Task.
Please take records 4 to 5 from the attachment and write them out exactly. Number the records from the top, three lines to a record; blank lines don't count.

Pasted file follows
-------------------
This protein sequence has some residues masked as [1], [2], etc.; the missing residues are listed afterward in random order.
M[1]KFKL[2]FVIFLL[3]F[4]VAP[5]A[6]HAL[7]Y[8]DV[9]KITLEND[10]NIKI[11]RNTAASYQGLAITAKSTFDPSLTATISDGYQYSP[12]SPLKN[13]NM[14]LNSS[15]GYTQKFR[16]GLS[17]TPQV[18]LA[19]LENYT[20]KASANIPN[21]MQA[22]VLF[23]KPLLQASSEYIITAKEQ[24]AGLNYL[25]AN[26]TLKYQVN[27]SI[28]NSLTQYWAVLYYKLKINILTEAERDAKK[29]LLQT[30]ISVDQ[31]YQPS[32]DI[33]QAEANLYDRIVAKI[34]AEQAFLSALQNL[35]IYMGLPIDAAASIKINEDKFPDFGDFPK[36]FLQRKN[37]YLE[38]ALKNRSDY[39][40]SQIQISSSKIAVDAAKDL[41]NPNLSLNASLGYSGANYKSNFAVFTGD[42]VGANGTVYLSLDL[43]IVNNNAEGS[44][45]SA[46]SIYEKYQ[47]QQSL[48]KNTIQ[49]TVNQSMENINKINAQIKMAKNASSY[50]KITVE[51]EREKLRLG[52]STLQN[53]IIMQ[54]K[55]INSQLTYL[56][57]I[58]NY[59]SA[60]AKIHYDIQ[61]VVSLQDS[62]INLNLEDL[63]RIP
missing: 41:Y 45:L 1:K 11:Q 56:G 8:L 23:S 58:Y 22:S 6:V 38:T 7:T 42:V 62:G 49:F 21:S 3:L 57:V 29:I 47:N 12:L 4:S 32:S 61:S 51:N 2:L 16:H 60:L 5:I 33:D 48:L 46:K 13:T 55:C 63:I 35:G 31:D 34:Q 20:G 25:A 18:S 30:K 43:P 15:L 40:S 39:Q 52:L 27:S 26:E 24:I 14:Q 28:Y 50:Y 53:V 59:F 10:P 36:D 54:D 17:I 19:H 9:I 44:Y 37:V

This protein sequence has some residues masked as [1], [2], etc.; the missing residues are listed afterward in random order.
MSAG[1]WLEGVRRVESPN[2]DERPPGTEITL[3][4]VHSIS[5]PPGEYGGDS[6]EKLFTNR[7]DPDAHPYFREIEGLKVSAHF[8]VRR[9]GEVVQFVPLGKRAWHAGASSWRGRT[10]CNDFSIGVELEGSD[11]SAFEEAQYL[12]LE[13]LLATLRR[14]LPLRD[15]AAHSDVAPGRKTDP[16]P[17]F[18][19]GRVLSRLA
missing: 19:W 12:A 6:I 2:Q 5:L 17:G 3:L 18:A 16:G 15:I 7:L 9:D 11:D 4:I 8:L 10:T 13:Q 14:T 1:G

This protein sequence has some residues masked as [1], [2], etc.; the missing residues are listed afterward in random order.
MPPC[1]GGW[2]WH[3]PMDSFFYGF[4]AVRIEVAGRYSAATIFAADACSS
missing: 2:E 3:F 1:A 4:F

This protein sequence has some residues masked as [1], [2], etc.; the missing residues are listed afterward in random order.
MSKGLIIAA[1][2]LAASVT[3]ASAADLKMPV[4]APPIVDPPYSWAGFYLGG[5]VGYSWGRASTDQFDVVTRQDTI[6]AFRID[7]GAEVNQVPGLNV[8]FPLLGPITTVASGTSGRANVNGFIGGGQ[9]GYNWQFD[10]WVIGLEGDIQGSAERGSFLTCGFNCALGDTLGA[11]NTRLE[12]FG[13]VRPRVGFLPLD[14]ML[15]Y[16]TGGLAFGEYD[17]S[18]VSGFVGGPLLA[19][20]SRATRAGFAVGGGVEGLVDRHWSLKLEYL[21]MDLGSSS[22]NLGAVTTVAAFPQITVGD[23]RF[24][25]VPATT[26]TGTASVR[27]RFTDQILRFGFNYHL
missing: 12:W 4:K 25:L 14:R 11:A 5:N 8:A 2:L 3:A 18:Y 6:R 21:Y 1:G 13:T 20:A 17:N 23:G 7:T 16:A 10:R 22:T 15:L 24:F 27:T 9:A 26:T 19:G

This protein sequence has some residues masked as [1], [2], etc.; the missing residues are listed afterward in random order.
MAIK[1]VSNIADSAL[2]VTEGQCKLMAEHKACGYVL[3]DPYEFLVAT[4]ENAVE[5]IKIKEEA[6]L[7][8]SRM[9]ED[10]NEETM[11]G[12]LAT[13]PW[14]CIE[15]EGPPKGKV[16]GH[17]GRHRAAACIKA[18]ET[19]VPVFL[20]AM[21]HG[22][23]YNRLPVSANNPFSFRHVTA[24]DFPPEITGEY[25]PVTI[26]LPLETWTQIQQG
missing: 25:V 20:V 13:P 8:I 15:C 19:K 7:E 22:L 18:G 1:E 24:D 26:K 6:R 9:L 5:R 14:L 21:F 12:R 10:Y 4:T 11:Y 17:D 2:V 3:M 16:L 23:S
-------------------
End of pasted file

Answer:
This protein sequence has some residues masked as [1], [2], etc.; the missing residues are listed afterward in random order.
MSKGLIIAA[1][2]LAASVT[3]ASAADLKMPV[4]APPIVDPPYSWAGFYLGG[5]VGYSWGRASTDQFDVVTRQDTI[6]AFRID[7]GAEVNQVPGLNV[8]FPLLGPITTVASGTSGRANVNGFIGGGQ[9]GYNWQFD[10]WVIGLEGDIQGSAERGSFLTCGFNCALGDTLGA[11]NTRLE[12]FG[13]VRPRVGFLPLD[14]ML[15]Y[16]TGGLAFGEYD[17]S[18]VSGFVGGPLLA[19][20]SRATRAGFAVGGGVEGLVDRHWSLKLEYL[21]MDLGSSS[22]NLGAVTTVAAFPQITVGD[23]RF[24][25]VPATT[26]TGTASVR[27]RFTDQILRFGFNYHL
missing: 12:W 4:K 25:L 14:R 11:A 5:N 8:A 2:L 3:A 18:Y 6:R 21:Y 1:G 13:T 20:A 17:N 23:G 7:T 16:A 10:R 22:T 15:L 24:F 27:T 9:A 26:T 19:G

This protein sequence has some residues masked as [1], [2], etc.; the missing residues are listed afterward in random order.
MAIK[1]VSNIADSAL[2]VTEGQCKLMAEHKACGYVL[3]DPYEFLVAT[4]ENAVE[5]IKIKEEA[6]L[7][8]SRM[9]ED[10]NEETM[11]G[12]LAT[13]PW[14]CIE[15]EGPPKGKV[16]GH[17]GRHRAAACIKA[18]ET[19]VPVFL[20]AM[21]HG[22][23]YNRLPVSANNPFSFRHVTA[24]DFPPEITGEY[25]PVTI[26]LPLETWTQIQQG
missing: 25:V 20:V 13:P 8:I 15:C 19:K 7:E 22:L 18:G 1:E 24:D 26:K 6:R 9:L 5:R 14:L 21:F 12:R 10:Y 4:T 11:Y 17:D 2:V 3:M 16:L 23:S